Overall Impression: This beer is very good, it’s extremely well balanced (toward the malty side). Considering that it’s a ‘herbal’ (not sure if cypress counts as a herb?) beer it’s not punching you in the face with either the cypress or the lemon balm and if you weren’t told they were in there you may have difficulty picking them out.

Filed under raw ale, tasting notes, cypress.

Brewing a Cypress beer

In Norway there is a tradition in a lot of farmhouse brewing to use a juniper infusion for your strike and sparge water. Basically, strike and sparge water are heated in the kettle with juniper boughs. Additionally, juniper boughs are used in the mash vessel as a filter bed/false bottom to aid in lautering.

I don’t have access to much juniper where I live, but I have a bunch of Leyland Cypress trees on my property and the boughs of this tree make a really nice tea. So I thought it would be an interesting experiment to try making beer using cypress infusion in the spirit of traditional Norwegian brewing. It didn’t hurt that I am of Norwegian ancestry either.

So I trimmed a few branches off of a tree and set up my HLT and mash vessel with a bunch of cypress boughs for the brew.

I also took this opportunity to attempt a 15 gallon batch of beer. I have a 19 gallon boil kettle so I can’t quite do a full boil without making a huge mess via boiling over but I can get pretty close. I figured I’d just top up at the end of the boil before chilling, which is what I did.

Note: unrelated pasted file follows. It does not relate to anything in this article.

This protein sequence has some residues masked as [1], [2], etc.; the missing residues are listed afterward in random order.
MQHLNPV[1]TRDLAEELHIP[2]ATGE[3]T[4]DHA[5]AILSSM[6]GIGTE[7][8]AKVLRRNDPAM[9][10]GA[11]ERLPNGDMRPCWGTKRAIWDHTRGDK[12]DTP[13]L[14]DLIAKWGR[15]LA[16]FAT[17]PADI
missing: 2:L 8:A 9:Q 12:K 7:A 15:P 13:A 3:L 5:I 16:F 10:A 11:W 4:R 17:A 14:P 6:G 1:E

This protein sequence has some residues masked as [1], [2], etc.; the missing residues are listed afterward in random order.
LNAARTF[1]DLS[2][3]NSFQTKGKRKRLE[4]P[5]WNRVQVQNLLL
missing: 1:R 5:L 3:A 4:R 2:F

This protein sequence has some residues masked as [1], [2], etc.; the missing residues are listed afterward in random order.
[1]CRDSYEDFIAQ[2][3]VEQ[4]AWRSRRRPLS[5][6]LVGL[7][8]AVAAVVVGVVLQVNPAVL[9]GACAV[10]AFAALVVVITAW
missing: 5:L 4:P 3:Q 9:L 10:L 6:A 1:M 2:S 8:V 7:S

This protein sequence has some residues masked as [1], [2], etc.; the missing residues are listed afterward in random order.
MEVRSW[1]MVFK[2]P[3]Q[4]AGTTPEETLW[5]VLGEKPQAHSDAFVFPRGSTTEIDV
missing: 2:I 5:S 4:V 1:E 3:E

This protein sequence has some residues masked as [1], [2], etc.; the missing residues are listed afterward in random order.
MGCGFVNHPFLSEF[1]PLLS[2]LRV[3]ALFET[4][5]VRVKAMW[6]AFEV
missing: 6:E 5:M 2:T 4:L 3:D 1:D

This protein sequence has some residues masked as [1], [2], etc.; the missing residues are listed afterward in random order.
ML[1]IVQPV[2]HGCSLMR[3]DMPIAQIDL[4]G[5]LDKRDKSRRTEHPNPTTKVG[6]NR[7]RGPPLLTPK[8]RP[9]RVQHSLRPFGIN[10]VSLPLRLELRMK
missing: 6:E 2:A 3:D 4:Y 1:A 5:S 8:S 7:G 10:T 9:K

The strike water had a nice piney aroma to it, I hopped with all glacier hops, which, if you’re not familiar with them, they are described as ‘hoppy’ which seems unhelpful, but it actually fits quite well. I really like these hops and I’d like to get some rhizomes to grow them next spring.

For the 15 gallon recipe I used the following ingredients:

  • Loads of spruce boughs (I didn’t weigh them) for the strike and sparge water, and also in the mashtun.
  • 18lbs Pilsner Malt
  • 2lbs Aromatic Malt
  • 2lbs Cara-pils Malt
  • 2oz Glacier Hops (first wort) @90 Minutes
  • 1oz Glacier Hops @10 Minutes
  • Mute Dog Abbey Yeast
  • Mute Dog Palatki Yeast
  • Brewery Ommegang House Yeast

Each of the three yeasts fermented a separate 5 gallon batch of the beer. I ended up unintentionally mashing a lot lower than I had planned. I think my problem is inaccurate volume measurements when I pour the strike water into the mash vessel. Anyway I mashed at about 148F for an hour and did a 90 minute boil. At flame out I topped my wort up to 15 gallons and chilled it down to 75-80F and drained into 3 separate carboys for fermenting with the three different yeasts. The OG was 1.039, one point higher that BeerSmith calculated.